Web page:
Take note that the Intel version of the Galaxy Book S does not have a SIM card slot, but does support Wifi 6 with compatible routers instead – it’s important you recognise at checkout whether the laptop is using an Intel or Qualcomm as there are some significant differences.
The biggest drawback with the Qualcomm system is that it suffers a lot of compatibility issues. All of the biggest apps/software such as Netflix, Spotify and Google Chrome worked fine, but I was blocked from downloading more obscure applications and the likes of Slack were only available in 32-bit format which is slightly slower and buggier than the standard 64-bit version.
Samsung claims the upcoming Intel Lakefield model of the Galaxy Book S supposedly solves all of these compatibility issues. However, the Intel model lacks LTE support and isn’t so hot in terms of battery life. This means there’s no perfect option, forcing you to make significant sacrifices whichever side of the fence you choose.
Battery – Marathon champion
- Qualcomm model can last up to 15 hours
- Intel model won’t last quite as long
Despite what marketing campaigns may tell you, it’s becoming rarer and rarer for laptops to survive a day without requiring a recharge. A 10-hour battery life is considered a good figure to aim for, but the Galaxy Book S has set its sights even higher.
In our battery benchmark test, where we reduce the brightness down halfway and set up a looping video, Samsung’s laptop lasted just shy of 15 hours – one of the best results I’ve seen in a while.
Even with LTE activated, I was able to keep the laptop running throughout my office work hours from 9.30am to 5.30pm.
What’s more, the Galaxy Book S uses any generic USB-C power charger, so you don’t need to lug around a dedicated one. I’ve used both my Android smartphone and Nintendo Switch chargers, and I really appreciated the convenience of easily swapping between devices for a top up.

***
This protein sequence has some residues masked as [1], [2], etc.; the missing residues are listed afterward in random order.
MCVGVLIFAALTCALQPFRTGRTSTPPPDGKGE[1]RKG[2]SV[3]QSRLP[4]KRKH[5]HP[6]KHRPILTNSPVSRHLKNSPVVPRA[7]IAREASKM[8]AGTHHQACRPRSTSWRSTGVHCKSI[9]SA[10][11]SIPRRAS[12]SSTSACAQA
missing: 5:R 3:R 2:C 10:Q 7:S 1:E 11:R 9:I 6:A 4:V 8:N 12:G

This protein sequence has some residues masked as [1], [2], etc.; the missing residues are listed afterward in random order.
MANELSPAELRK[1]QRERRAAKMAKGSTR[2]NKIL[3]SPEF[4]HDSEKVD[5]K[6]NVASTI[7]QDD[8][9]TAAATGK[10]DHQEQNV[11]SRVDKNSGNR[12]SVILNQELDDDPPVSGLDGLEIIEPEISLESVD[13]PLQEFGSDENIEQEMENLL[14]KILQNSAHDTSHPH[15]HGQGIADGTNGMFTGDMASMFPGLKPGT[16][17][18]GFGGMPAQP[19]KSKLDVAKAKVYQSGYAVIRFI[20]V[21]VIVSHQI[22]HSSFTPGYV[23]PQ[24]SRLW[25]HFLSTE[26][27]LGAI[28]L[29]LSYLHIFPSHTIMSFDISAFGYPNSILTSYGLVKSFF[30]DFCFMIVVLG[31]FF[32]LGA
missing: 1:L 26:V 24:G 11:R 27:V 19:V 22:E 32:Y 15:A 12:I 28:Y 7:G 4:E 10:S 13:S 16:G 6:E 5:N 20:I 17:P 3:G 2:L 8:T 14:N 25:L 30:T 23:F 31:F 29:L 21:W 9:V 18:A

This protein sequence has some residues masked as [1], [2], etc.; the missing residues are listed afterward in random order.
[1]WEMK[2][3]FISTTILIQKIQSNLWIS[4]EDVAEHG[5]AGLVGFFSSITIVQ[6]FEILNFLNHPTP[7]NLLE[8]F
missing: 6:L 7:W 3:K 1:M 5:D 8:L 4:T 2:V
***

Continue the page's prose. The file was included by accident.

It only takes a couple of hours for the tank to be filled too, so it’s no disaster if you forgot to charge it up the night before.
You should buy the Samsung Galaxy Book S if…
You want an on-the-go ultrabook
The Qualcomm model of the Galaxy Book S is incredibly light, sees a fantastic battery life and even supports LTE for on-the-go internet use. This is one of the most portable ultrabooks we’ve ever tested.
You want a laptop for Netflix
As well as being very portable, the Galaxy Book S is an excellent device for Netflix thanks to its bright and colourful screen. In fact, it’s so bright that you’ll be able to watch video content out in the sunshine without fear of glare.
You’re happy to stick to basic tasks
The Galaxy Book S is not powerful enough to perform demanding tasks. Don’t even think about buying it if you’re planning on editing video, but it’s perfectly usable for the likes of web browsing, video streaming and essay writing.
You shouldn’t buy the Samsung Galaxy Book S if…
You’re worried about app compatibility
The biggest issue for the Qualcomm model of the Galaxy Book S is that app compatibility is hit and miss. You’ll be fine sticking to the likes of Netflix and Spotify, but venture off the beaten track and you may come a cropper.
You care about ports
If you’re one of those people who like to use USB sticks or a plug-in USB mouse, then you’re best off looking elsewhere. The Galaxy Book S only has two USB-C ports and a headphone jack, which is a particularly stingy offering.
You’re happy to have smaller screen
The Samsung Galaxy Book S could be accused of being overpriced considering its mediocre performance power. If you’re happy to settle for a 12-inch screen, we recommend checking out the Surface Laptop Go instead.
No, the Samsung Galaxy Book S isn’t powerful enough for gaming beyond the low-powered apps you’ll find via the Microsoft Store.
Take a look at our Best Gaming Laptop list if you’re looking for a gaming laptop.
Yes, the Samsung Galaxy Book S does have a touchscreen.